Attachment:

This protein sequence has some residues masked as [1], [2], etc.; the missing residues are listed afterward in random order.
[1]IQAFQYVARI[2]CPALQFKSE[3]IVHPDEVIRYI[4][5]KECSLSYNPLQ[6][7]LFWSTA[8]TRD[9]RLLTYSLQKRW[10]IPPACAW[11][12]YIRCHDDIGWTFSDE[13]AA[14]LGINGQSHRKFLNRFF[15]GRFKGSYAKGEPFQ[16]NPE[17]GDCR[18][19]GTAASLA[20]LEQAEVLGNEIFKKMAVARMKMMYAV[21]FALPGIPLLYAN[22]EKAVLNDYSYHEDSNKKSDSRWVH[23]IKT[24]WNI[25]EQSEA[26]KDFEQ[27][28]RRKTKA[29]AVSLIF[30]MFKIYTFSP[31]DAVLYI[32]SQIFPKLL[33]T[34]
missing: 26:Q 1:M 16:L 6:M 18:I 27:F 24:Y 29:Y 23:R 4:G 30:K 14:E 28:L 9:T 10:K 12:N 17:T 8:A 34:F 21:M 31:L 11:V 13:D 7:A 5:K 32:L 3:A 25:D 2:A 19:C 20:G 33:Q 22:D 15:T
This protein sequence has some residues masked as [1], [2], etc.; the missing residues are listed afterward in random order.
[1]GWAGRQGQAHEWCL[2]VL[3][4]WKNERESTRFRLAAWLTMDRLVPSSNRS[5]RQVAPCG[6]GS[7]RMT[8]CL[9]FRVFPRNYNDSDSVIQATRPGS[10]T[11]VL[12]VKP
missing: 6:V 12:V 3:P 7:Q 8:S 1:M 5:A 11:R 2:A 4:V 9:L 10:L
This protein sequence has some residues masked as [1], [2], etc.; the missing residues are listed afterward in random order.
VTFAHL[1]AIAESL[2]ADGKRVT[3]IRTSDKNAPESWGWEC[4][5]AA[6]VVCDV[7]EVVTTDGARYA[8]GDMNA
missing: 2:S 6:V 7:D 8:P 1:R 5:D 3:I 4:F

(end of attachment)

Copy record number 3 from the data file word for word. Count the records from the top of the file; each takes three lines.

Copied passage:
This protein sequence has some residues masked as [1], [2], etc.; the missing residues are listed afterward in random order.
VTFAHL[1]AIAESL[2]ADGKRVT[3]IRTSDKNAPESWGWEC[4][5]AA[6]VVCDV[7]EVVTTDGARYA[8]GDMNA
missing: 2:S 6:V 7:D 8:P 1:R 5:D 3:I 4:F